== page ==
Publication: Holocene climate variability in the Levant from the Dead Sea pollen record, Quaternary Science Reviews 49 (August 2012)

Contact:

Prof. Dr. Thomas Litt
Steinmann Institute for Geology, Mineralogy and Paleontology
Ph. 0228/732736
Email: t.litt@uni-bonn.de

Prof. Dr. Andreas Hense
Meteorological Institute
Ph.: 0228/735184
Email: ahense@uni-bonn.de

Johannes Seiler | idw
Further information:
http://www.uni-bonn.de
http://www3.uni-bonn.de/Pressemitteilungen/207-2012
http://dx.doi.org/10.1016/j.quascirev.2012.06.012

More articles from Earth Sciences:

nachricht Responses of benthic foraminifera to changes of temperature and salinity
14.01.2019 | Science China Press

nachricht 'Realistic' new model points the way to more efficient and profitable fracking
14.01.2019 | DOE/Los Alamos National Laboratory

All articles from Earth Sciences >>>

The most recent press releases about innovation >>>

Die letzten 5 Focus-News des innovations-reports im Überblick:

Im Focus: Nanocellulose for novel implants: Ears from the 3D-printer

Cellulose obtained from wood has amazing material properties. Empa researchers are now equipping the biodegradable material with additional functionalities to produce implants for cartilage diseases using 3D printing.

It all starts with an ear. Empa researcher Michael Hausmann removes the object shaped like a human ear from the 3D printer and explains:

Im Focus: Elucidating the Atomic Mechanism of Superlubricity

The phenomenon of so-called superlubricity is known, but so far the explanation at the atomic level has been missing: for example, how does extremely low friction occur in bearings? Researchers from the Fraunhofer Institutes IWM and IWS jointly deciphered a universal mechanism of superlubricity for certain diamond-like carbon layers in combination with organic lubricants. Based on this knowledge, it is now possible to formulate design rules for supra lubricating layer-lubricant combinations. The results are presented in an article in Nature Communications, volume 10.

One of the most important prerequisites for sustainable and environmentally friendly mobility is minimizing friction. Research and industry have been dedicated...

Im Focus: Mission completed – EU partners successfully test new technologies for space robots in Morocco

Just in time for Christmas, a Mars-analogue mission in Morocco, coordinated by the Robotics Innovation Center of the German Research Center for Artificial Intelligence (DFKI) as part of the SRC project FACILITATORS, has been successfully completed. SRC, the Strategic Research Cluster on Space Robotics Technologies, is a program of the European Union to support research and development in space technologies. From mid-November to mid-December 2018, a team of more than 30 scientists from 11 countries tested technologies for future exploration of Mars and Moon in the desert of the Maghreb state.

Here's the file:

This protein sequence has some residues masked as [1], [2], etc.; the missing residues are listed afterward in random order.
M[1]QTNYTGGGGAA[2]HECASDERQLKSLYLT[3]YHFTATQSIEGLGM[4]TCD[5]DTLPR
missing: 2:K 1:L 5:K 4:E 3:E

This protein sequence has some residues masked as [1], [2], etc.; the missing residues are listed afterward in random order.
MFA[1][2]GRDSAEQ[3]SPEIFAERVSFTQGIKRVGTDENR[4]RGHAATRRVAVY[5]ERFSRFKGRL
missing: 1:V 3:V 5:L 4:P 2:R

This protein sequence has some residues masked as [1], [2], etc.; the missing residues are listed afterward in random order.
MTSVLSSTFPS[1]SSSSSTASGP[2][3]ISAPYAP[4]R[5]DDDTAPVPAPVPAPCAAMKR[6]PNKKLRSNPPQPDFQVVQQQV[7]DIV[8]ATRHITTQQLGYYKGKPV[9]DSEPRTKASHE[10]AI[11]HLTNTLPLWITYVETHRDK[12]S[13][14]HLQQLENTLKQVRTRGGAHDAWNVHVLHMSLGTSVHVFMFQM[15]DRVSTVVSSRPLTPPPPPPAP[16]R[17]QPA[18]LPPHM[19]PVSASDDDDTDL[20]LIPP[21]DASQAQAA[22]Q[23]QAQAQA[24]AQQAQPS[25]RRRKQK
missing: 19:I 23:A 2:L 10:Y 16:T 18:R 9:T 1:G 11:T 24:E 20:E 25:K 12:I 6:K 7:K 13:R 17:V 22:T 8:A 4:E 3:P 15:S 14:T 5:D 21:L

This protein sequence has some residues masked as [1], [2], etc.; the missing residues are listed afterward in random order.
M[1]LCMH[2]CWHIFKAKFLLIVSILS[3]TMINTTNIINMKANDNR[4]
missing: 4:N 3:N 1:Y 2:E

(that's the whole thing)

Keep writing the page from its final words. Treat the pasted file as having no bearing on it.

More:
Close to the border with Algeria, the Erfoud region in Morocco – known to tourists for its impressive sand dunes – offered ideal conditions for the four-week...

Im Focus: Programming light on a chip

Research opens doors in photonic quantum information processing, optical signal processing and microwave photonics

Researchers from the Harvard John A. Paulson School of Engineering and Applied Sciences (SEAS) have developed a new integrated photonics platform that can...

Im Focus: Physicists uncover new competing state of matter in superconducting material

A team of experimentalists at the U.S. Department of Energy's Ames Laboratory and theoreticians at University of Alabama Birmingham discovered a remarkably long-lived new state of matter in an iron pnictide superconductor, which reveals a laser-induced formation of collective behaviors that compete with superconductivity.

"Superconductivity is a strange state of matter, in which the pairing of electrons makes them move faster," said Jigang Wang, Ames Laboratory physicist and...

All Focus news of the innovation-report >>>

Anzeige

Anzeige

VideoLinks
Industry & Economy
Event News

11th International Symposium: “Advanced Battery Power – Kraftwerk Batterie” Aachen, 3-4 April 2019

14.01.2019 | Event News

ICTM Conference 2019: Digitization emerges as an engineering trend for turbomachinery construction

12.12.2018 | Event News

New Plastics Economy Investor Forum - Meeting Point for Innovations

10.12.2018 | Event News

 
Latest News

Scientists coax proteins to form synthetic structures with method that mimics nature

15.01.2019 | Life Sciences

Next generation photonic memory devices are light-written, ultrafast and energy efficient

15.01.2019 | Information Technology

Viennese scientists develop promising new type of polymers

15.01.2019 | Materials Sciences

VideoLinks
Science & Research
Overview of more VideoLinks >>>